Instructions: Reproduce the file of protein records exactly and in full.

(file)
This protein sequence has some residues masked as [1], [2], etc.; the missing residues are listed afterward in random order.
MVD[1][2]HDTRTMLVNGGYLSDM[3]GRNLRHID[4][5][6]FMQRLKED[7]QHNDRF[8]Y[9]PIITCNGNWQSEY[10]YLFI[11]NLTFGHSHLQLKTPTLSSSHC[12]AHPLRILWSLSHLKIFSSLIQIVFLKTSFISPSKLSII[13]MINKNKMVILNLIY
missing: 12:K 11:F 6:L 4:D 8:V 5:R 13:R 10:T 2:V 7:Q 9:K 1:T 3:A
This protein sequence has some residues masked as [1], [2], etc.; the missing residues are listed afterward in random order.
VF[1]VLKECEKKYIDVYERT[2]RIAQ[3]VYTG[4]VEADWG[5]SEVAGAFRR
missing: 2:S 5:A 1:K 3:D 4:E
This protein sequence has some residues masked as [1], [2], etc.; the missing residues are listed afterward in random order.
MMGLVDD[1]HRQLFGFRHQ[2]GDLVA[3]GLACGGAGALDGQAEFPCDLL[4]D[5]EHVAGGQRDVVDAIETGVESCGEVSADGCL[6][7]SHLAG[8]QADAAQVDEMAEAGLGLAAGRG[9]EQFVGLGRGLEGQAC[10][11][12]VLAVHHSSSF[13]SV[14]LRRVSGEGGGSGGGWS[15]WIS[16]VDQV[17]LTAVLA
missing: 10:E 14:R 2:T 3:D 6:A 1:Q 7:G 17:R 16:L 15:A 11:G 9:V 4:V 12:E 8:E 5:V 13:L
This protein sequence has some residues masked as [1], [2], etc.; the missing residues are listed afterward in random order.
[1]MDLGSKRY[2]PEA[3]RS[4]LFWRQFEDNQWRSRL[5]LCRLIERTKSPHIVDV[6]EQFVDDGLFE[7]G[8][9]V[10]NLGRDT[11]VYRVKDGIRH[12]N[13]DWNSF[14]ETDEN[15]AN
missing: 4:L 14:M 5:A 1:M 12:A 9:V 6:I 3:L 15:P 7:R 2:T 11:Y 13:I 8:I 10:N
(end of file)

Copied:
This protein sequence has some residues masked as [1], [2], etc.; the missing residues are listed afterward in random order.
MVD[1][2]HDTRTMLVNGGYLSDM[3]GRNLRHID[4][5][6]FMQRLKED[7]QHNDRF[8]Y[9]PIITCNGNWQSEY[10]YLFI[11]NLTFGHSHLQLKTPTLSSSHC[12]AHPLRILWSLSHLKIFSSLIQIVFLKTSFISPSKLSII[13]MINKNKMVILNLIY
missing: 12:K 11:F 6:L 4:D 8:V 5:R 13:R 10:T 2:V 7:Q 9:K 1:T 3:A
This protein sequence has some residues masked as [1], [2], etc.; the missing residues are listed afterward in random order.
VF[1]VLKECEKKYIDVYERT[2]RIAQ[3]VYTG[4]VEADWG[5]SEVAGAFRR
missing: 2:S 5:A 1:K 3:D 4:E
This protein sequence has some residues masked as [1], [2], etc.; the missing residues are listed afterward in random order.
MMGLVDD[1]HRQLFGFRHQ[2]GDLVA[3]GLACGGAGALDGQAEFPCDLL[4]D[5]EHVAGGQRDVVDAIETGVESCGEVSADGCL[6][7]SHLAG[8]QADAAQVDEMAEAGLGLAAGRG[9]EQFVGLGRGLEGQAC[10][11][12]VLAVHHSSSF[13]SV[14]LRRVSGEGGGSGGGWS[15]WIS[16]VDQV[17]LTAVLA
missing: 10:E 14:R 2:T 3:D 6:A 1:Q 7:G 17:R 16:L 15:A 11:G 9:V 4:V 12:E 8:E 5:V 13:L
This protein sequence has some residues masked as [1], [2], etc.; the missing residues are listed afterward in random order.
[1]MDLGSKRY[2]PEA[3]RS[4]LFWRQFEDNQWRSRL[5]LCRLIERTKSPHIVDV[6]EQFVDDGLFE[7]G[8][9]V[10]NLGRDT[11]VYRVKDGIRH[12]N[13]DWNSF[14]ETDEN[15]AN
missing: 4:L 14:M 5:A 1:M 12:A 9:V 6:I 3:L 15:P 7:R 2:T 11:Y 13:I 8:I 10:N